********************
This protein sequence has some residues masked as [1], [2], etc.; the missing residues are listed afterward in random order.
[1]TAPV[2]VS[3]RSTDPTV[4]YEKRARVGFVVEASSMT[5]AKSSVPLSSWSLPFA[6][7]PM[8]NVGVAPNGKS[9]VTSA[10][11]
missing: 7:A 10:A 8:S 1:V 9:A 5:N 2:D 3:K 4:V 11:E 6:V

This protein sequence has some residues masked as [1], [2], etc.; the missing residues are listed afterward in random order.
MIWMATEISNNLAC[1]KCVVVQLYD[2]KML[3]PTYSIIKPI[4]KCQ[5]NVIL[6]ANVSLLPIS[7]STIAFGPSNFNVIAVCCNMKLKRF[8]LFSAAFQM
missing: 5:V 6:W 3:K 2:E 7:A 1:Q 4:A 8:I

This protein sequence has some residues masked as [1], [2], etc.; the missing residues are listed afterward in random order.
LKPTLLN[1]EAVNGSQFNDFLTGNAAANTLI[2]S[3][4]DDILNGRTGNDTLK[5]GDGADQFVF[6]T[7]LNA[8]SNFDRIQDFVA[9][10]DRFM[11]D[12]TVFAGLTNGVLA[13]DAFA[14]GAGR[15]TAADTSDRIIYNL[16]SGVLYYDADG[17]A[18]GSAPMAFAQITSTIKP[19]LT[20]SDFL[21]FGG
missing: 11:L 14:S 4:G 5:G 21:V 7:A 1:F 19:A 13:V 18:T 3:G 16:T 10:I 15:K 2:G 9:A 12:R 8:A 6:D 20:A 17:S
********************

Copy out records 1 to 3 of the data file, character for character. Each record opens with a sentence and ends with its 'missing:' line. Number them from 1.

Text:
This protein sequence has some residues masked as [1], [2], etc.; the missing residues are listed afterward in random order.
[1]TAPV[2]VS[3]RSTDPTV[4]YEKRARVGFVVEASSMT[5]AKSSVPLSSWSLPFA[6][7]PM[8]NVGVAPNGKS[9]VTSA[10][11]
missing: 7:A 10:A 8:S 1:V 9:A 5:N 2:D 3:K 4:V 11:E 6:V

This protein sequence has some residues masked as [1], [2], etc.; the missing residues are listed afterward in random order.
MIWMATEISNNLAC[1]KCVVVQLYD[2]KML[3]PTYSIIKPI[4]KCQ[5]NVIL[6]ANVSLLPIS[7]STIAFGPSNFNVIAVCCNMKLKRF[8]LFSAAFQM
missing: 5:V 6:W 3:K 2:E 7:A 1:Q 4:A 8:I

This protein sequence has some residues masked as [1], [2], etc.; the missing residues are listed afterward in random order.
LKPTLLN[1]EAVNGSQFNDFLTGNAAANTLI[2]S[3][4]DDILNGRTGNDTLK[5]GDGADQFVF[6]T[7]LNA[8]SNFDRIQDFVA[9][10]DRFM[11]D[12]TVFAGLTNGVLA[13]DAFA[14]GAGR[15]TAADTSDRIIYNL[16]SGVLYYDADG[17]A[18]GSAPMAFAQITSTIKP[19]LT[20]SDFL[21]FGG
missing: 11:L 14:S 4:G 5:G 21:V 7:A 1:F 19:A 13:V 18:T 3:G 16:T 10:I 15:K 2:G 9:A 12:R 8:A 6:D 20:A 17:S